The English Language and The Celtic Question
According to most linguistic / historical sources, the English language as we know it today is a West Germanic language (the other two languages in this family being German and Dutch). Modern English is the descendant of Old English, and Old English was essentially born when the Anglo-Saxons migrated to the isle of Great Britain in the 5th c. C.E., from their traditional homeland in the north-west of modern Germany. Prior to this time, it's believed that the inhabitants of all parts of the British Isles were predominantly Celtic speakers, with a small Latin influence resulting from the Roman occupation of Britain.
Of the languages that have influenced the development of English over the years, there are three whose effect can be overwhelmingly observed in modern English: French ("Old Norman"), Latin, and Germanic (i.e. "Old English"). But what about Celtic? It's believed that the majority of England's pre-Anglo-Saxon population spoke Brythonic (i.e. British Celtic). It's also been recently asserted that the majority of England's population today is genetically pre-Anglo-Saxon Briton stock. How, then — if those statements are both true — how can it be that the Celtic languages have left next to no legacy on modern English?
The Celtic Question — or "Celtic Puzzle", as some have called it — is one that has spurred heated debate and controversy amongst historians for many years. The traditional explanation of the puzzle, is the account of the Germanic migration to Britain, as given in the Anglo-Saxon Chronicle. As legend has it, in the year 449 C.E., two Germanic brothers called Hengest and Horsa were invited to Britain by Vortigern (King of the Britons) as mercenaries. However, after helping the Britons in battle, the two brothers murdered Vortigern, betrayed the Britons, and paved the way for an invasion of the land by the Germanic tribes the Angles, the Saxons and the Jutes.
Over the subsequent centuries, the Britons were either massacred, driven into exile, or subdued / enslaved. Such was the totality of the invasion, that aside from geographical place-names, virtually no traces of the old Brythonic language survived. The invaded land came to be known as "England", deriving from "Angle-land", in honour of the Angles who were one of the chief tribes responsible for its inception.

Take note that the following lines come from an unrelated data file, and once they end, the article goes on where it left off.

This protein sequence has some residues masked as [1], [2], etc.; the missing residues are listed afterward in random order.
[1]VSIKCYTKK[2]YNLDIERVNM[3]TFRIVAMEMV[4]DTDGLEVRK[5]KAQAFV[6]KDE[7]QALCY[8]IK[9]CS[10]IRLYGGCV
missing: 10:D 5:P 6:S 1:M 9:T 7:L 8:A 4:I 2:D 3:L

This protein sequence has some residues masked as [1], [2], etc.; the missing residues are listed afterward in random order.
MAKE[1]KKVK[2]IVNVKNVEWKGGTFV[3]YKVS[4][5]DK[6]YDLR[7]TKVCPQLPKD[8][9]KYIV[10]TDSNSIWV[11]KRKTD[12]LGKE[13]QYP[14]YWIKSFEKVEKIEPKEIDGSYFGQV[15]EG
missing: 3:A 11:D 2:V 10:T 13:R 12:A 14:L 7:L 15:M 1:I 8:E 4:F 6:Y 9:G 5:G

Various historians over the years have suggested that the Anglo-Saxons committed genocide on the indigenous Britons that failed to flee England (those that did flee went to Wales, Cornwall, Cumbria and Brittany). This has always been a contentious theory, mainly because there is no historical evidence to support any killings on a scale necessary to constitute "genocide" in England at this time.
More recently, the geneticist Stephen Oppenheimer has claimed that the majority of English people today are the descendants of indigenous Britons. Oppenheimer's work, although being far from authoritative at this time (many have criticised its credibility), is nevertheless an important addition to the weight of the argument that a large-scale massacre of the Celtic British people did not occur.
(Unfortunately, Oppenheimer has gone beyond his field of expertise,which is genetics, and has drawn conclusions on the linguistic history of Britain — namely, he argues that the pre-Roman inhabitants of England were not Celtic speakers, but that they were instead Germanic speakers. This argument is completely flawed from an academic linguistic perspective; and sadly, as a consequence, Oppenheimer's credibility in general has come to be questioned.)
Explanations to the riddle
Although the Celtic Question may seem like a conundrum, various people have come up with logical, reasonable explanations for it. One such person is Geoffrey Sampson, who has written a thorough essay about the birth of the English language. Sampson gives several sound reasons why Celtic failed to significantly influence the Anglo-Saxon language at the time of the 5th century invasions. His first reason is that Celtic and Germanic are two such different language groups, that they were too incompatible to easily mix and merge:
The Celtic languages… are very different indeed from English. They are at least as "alien" as Russian, or Greek, say.
His second reason is that, while many Britons surely did remain in the conquered areas of England, a large number must have also "run to the hills":
But when we add the lack of Celtic influence on the language, perhaps the most plausible explanation is an orderly retreat by the ancient Britons, men women and children together, before invaders that they weren't able to resist. Possibly they hoped to regroup in the West and win back the lands they had left, but it just never happened.
I also feel compelled to note that while Sampson is a professor and his essay seems reasonably well-informed, I found a rather big blotch to his name. He was accused of expressing racism, after publishing another essay on his web site entitled "There's Nothing Wrong with Racism". This incident seems to have cut short the aspirations that he had of pursuing a career in politics. Also, even before doing the background research and unearthing that incident, I felt suspicion stirring within me when I read this line, further down in his essay on the English language, regarding the Battle of Hastings:
The battle today is against a newer brand of Continental domination.
That sounds to me like the remark of an unashamed typical old-skool English xenophobiac. Certainly, anyone who makes remarks like that, is someone I'd advise listening to with a liberal grain of salt.
Another voice on this topic is Claire Lovis, who has written a great balanced piece regarding the Celtic influence on the English language. Lovis makes an important point when she remarks on the stigmatisation of Celtic language and culture by the Anglo-Saxons: